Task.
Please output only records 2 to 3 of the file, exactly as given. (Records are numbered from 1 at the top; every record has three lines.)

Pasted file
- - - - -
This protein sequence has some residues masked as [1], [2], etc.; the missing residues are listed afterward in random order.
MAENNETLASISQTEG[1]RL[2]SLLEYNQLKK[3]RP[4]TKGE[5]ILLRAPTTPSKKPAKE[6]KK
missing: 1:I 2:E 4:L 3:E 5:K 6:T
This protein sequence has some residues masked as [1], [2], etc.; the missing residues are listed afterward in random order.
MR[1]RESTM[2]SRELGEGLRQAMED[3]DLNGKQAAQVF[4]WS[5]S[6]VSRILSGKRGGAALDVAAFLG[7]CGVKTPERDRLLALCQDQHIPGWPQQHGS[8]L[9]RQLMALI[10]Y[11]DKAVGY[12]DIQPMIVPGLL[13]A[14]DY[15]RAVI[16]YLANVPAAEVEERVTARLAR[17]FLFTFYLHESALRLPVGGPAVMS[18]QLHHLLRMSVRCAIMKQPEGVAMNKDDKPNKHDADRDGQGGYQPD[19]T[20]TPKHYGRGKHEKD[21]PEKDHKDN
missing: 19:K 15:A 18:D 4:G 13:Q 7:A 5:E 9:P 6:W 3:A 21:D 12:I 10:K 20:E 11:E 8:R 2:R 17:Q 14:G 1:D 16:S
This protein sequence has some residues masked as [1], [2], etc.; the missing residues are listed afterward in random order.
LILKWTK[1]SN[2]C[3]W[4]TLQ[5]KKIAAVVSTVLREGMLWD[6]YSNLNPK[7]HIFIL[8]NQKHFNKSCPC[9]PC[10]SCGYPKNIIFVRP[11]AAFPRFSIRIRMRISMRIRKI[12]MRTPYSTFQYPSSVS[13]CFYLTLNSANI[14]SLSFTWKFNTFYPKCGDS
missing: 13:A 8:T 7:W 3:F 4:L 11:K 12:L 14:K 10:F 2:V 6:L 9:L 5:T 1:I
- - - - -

This protein sequence has some residues masked as [1], [2], etc.; the missing residues are listed afterward in random order.
MR[1]RESTM[2]SRELGEGLRQAMED[3]DLNGKQAAQVF[4]WS[5]S[6]VSRILSGKRGGAALDVAAFLG[7]CGVKTPERDRLLALCQDQHIPGWPQQHGS[8]L[9]RQLMALI[10]Y[11]DKAVGY[12]DIQPMIVPGLL[13]A[14]DY[15]RAVI[16]YLANVPAAEVEERVTARLAR[17]FLFTFYLHESALRLPVGGPAVMS[18]QLHHLLRMSVRCAIMKQPEGVAMNKDDKPNKHDADRDGQGGYQPD[19]T[20]TPKHYGRGKHEKD[21]PEKDHKDN
missing: 19:K 15:A 18:D 4:G 13:Q 7:A 5:E 9:P 6:W 3:A 21:D 12:I 10:K 20:E 11:E 8:R 2:R 17:Q 14:G 1:D 16:S
This protein sequence has some residues masked as [1], [2], etc.; the missing residues are listed afterward in random order.
LILKWTK[1]SN[2]C[3]W[4]TLQ[5]KKIAAVVSTVLREGMLWD[6]YSNLNPK[7]HIFIL[8]NQKHFNKSCPC[9]PC[10]SCGYPKNIIFVRP[11]AAFPRFSIRIRMRISMRIRKI[12]MRTPYSTFQYPSSVS[13]CFYLTLNSANI[14]SLSFTWKFNTFYPKCGDS
missing: 13:A 8:T 7:W 3:F 4:L 11:K 12:L 14:K 10:F 2:V 6:L 9:L 5:T 1:I